A daughter's engagement is a time of joy for any proud father, but not for Ikuo Aoki. His daughter was thrown out of her boyfriend's family home when the young couple went to announce their plans to marry.

The reason was unstated but well understood: Aoki is a descendant of Japan's former burakumin outcast class, a distinction that has brought his family a lifetime of ridicule, discrimination and abuse.

"I almost rushed over to their house to condemn them, but I didn't because her boyfriend was still considering marrying her," said Aoki, 68. His restraint made no difference; the couple eventually broke up.

Ethnically identical to other Japanese, burakumin suffered for centuries at the bottom of the feudal hierarchy, digging graves, chopping meat and performing other jobs associated under Buddhism and the native Shinto religion with the impurities of death.

In recent decades, the former untouchables have made vast strides. Their slums have been cleaned up and education levels have risen, and many burakumin quietly blend into the rest of society, marrying outside their caste and taking on mainstream work.

But more than a century after Japan's caste system was abolished, in 1871, burakumin still face the injustice of bigotry: scuttled marriage engagements, the taunts of strangers, rejected job applications.

"There has been some progress," said Takao Yoshida of the Buraku Liberation League, Japan's largest outcast rights group. "But you face discrimination whenever you're at life's turning points, such as marriage and employment. You just can't avoid it."

Known in the feudal period as "filth" or "non-human," the outcasts were legally trapped below the castes of the warriors, artisans, farmers and merchants, which were ranked in that descending order. Burakumin had to follow a dress code and were restricted to living in special hamlets.

Even after the caste system was outlawed, bias kept burakumin largely confined to their villages, and they were easily singled out for abuse based on their addresses.

It still happens. Japan's family registry keeps a file on every citizen's background going back generations, allowing potential marriage partners or employers to uncover burakumin origins.

Such discoveries have torpedoed many marriages and job applications, activists say.

"We have the same skin color and we speak the same language, so the burakumin discrimination is difficult to understand from outside Japan," said Satoshi Uesugi, a historian at Kansai University in Osaka. "It's because Japanese judge others by bloodline and birthplace."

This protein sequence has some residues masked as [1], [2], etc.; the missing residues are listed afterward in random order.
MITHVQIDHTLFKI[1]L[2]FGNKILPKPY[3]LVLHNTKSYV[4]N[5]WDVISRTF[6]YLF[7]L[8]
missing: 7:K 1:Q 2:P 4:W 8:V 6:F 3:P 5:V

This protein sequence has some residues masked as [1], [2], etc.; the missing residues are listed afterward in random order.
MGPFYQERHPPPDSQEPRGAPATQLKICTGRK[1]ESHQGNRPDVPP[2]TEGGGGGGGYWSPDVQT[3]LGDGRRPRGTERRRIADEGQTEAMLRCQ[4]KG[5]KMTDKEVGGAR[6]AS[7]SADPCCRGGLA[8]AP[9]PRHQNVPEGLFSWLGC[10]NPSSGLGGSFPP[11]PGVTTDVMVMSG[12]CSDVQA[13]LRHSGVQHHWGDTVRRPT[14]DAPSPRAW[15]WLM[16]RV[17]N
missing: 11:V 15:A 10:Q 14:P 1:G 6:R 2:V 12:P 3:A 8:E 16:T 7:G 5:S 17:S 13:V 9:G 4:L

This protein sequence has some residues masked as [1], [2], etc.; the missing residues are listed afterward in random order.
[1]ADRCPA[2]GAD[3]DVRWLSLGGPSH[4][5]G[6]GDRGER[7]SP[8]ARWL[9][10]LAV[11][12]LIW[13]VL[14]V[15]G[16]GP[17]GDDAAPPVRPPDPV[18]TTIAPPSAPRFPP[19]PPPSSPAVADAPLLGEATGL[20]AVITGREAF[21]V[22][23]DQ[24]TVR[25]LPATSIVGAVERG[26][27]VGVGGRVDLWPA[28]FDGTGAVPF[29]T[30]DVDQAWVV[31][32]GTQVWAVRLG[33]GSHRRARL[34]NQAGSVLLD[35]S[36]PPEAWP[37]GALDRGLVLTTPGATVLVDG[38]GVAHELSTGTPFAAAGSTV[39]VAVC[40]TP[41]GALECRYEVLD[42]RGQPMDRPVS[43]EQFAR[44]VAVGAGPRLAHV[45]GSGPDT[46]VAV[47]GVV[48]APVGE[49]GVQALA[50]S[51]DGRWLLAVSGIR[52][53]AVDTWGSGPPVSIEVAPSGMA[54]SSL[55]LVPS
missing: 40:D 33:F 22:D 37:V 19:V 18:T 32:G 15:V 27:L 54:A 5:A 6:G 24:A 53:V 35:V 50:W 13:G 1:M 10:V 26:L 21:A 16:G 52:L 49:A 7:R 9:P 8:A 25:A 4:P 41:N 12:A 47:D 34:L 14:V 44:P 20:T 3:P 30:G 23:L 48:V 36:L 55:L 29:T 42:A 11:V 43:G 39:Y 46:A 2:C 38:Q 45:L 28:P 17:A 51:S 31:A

About 900,000 Japanese with burakumin backgrounds lived in 4,442 ancestral villages in 1993, according to the most recent government survey. Rights groups estimate that 2 million more live outside their hamlets.

After decades of civil rights protests, the government enacted integration laws in 1969 to improve living conditions in the burakumin hamlets. The project upgraded housing, roads and education until 2002, when the government said it had done enough.

Burakumin, however, say work remains. In a society that puts a premium on conformity, the stigma of being in a community that lived apart from -- and below -- the Japanese mainstream for centuries has been hard to erase.

A recent survey by an activist group said unemployment in burakumin communities was roughly twice the national average of about 5 percent. Burakumin students advance to higher education at 60 percent of the national average.

The economic dimension of discrimination has taken on greater importance in the past decade as Japan's economy has sputtered.

"When economy and labor conditions improve elsewhere, the effect reaches us much later," said Shigeyuki Kumisaka, president of the Buraku Liberation League. "Many of us work at small companies, and our living conditions are still very vulnerable."

Then there is the outright harassment -- something Aoki, a burakumin activist, has known all his life. When he was a child, his parents moved regularly, changing their registered addresses in an effort to hide their identity.

Aoki said he gets daily letters spewing hate. "You non-humans from the hamlets have blood that is vulgar and tainted," reads one.

He said that sometimes the letters are intentionally sent to his neighbors to embarrass him.

Even though he campaigns for better treatment of burakumin, Aoki refuses to reveal his daughter's name, fearful that might expose her to harm.

"You never know what could happen to her," Aoki said. "I've got to be very careful about my daughter."